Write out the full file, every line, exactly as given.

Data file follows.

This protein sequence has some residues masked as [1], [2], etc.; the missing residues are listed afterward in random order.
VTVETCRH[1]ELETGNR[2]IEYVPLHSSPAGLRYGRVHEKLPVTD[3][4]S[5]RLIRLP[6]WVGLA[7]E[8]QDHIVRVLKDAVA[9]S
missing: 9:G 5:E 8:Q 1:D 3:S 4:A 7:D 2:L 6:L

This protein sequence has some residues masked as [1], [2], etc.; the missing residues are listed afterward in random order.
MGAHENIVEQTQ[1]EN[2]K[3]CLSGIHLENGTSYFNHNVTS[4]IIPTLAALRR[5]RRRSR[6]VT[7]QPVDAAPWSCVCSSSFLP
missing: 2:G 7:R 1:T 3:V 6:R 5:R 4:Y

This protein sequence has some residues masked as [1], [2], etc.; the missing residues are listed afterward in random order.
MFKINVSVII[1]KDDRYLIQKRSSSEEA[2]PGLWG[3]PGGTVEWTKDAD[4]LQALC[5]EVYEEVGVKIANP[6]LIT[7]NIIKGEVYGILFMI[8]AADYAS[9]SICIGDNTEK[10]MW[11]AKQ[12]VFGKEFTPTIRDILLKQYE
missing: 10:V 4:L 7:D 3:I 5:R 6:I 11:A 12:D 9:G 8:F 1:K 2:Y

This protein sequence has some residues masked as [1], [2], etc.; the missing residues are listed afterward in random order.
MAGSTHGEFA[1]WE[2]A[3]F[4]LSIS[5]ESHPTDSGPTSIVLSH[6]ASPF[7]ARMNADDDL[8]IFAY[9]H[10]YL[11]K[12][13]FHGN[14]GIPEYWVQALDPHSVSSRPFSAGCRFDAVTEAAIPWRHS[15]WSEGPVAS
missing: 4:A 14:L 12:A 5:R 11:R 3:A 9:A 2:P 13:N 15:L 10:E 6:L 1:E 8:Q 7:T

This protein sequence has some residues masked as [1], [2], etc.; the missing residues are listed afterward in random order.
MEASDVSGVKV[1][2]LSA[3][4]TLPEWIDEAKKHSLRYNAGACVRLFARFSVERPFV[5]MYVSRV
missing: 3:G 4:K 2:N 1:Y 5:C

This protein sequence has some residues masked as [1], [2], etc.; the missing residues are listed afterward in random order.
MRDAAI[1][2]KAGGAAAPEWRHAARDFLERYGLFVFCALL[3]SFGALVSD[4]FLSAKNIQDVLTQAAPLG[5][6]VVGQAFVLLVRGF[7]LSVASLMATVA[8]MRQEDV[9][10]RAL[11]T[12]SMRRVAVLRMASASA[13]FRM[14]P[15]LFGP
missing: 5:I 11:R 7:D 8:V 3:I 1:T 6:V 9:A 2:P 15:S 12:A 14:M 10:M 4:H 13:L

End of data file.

This protein sequence has some residues masked as [1], [2], etc.; the missing residues are listed afterward in random order.
VTVETCRH[1]ELETGNR[2]IEYVPLHSSPAGLRYGRVHEKLPVTD[3][4]S[5]RLIRLP[6]WVGLA[7]E[8]QDHIVRVLKDAVA[9]S
missing: 9:G 5:E 8:Q 1:D 3:S 4:A 7:D 2:L 6:L

This protein sequence has some residues masked as [1], [2], etc.; the missing residues are listed afterward in random order.
MGAHENIVEQTQ[1]EN[2]K[3]CLSGIHLENGTSYFNHNVTS[4]IIPTLAALRR[5]RRRSR[6]VT[7]QPVDAAPWSCVCSSSFLP
missing: 2:G 7:R 1:T 3:V 6:R 5:R 4:Y

This protein sequence has some residues masked as [1], [2], etc.; the missing residues are listed afterward in random order.
MFKINVSVII[1]KDDRYLIQKRSSSEEA[2]PGLWG[3]PGGTVEWTKDAD[4]LQALC[5]EVYEEVGVKIANP[6]LIT[7]NIIKGEVYGILFMI[8]AADYAS[9]SICIGDNTEK[10]MW[11]AKQ[12]VFGKEFTPTIRDILLKQYE
missing: 10:V 4:L 7:D 3:I 5:R 6:I 11:A 12:D 9:G 8:F 1:K 2:Y

This protein sequence has some residues masked as [1], [2], etc.; the missing residues are listed afterward in random order.
MAGSTHGEFA[1]WE[2]A[3]F[4]LSIS[5]ESHPTDSGPTSIVLSH[6]ASPF[7]ARMNADDDL[8]IFAY[9]H[10]YL[11]K[12][13]FHGN[14]GIPEYWVQALDPHSVSSRPFSAGCRFDAVTEAAIPWRHS[15]WSEGPVAS
missing: 4:A 14:L 12:A 5:R 11:R 3:A 9:A 2:P 13:N 15:L 10:E 6:L 1:E 8:Q 7:T

This protein sequence has some residues masked as [1], [2], etc.; the missing residues are listed afterward in random order.
MEASDVSGVKV[1][2]LSA[3][4]TLPEWIDEAKKHSLRYNAGACVRLFARFSVERPFV[5]MYVSRV
missing: 3:G 4:K 2:N 1:Y 5:C

This protein sequence has some residues masked as [1], [2], etc.; the missing residues are listed afterward in random order.
MRDAAI[1][2]KAGGAAAPEWRHAARDFLERYGLFVFCALL[3]SFGALVSD[4]FLSAKNIQDVLTQAAPLG[5][6]VVGQAFVLLVRGF[7]LSVASLMATVA[8]MRQEDV[9][10]RAL[11]T[12]SMRRVAVLRMASASA[13]FRM[14]P[15]LFGP
missing: 5:I 11:R 7:D 8:V 3:I 1:T 6:V 9:A 2:P 15:S 12:A 14:M 10:M 4:H 13:L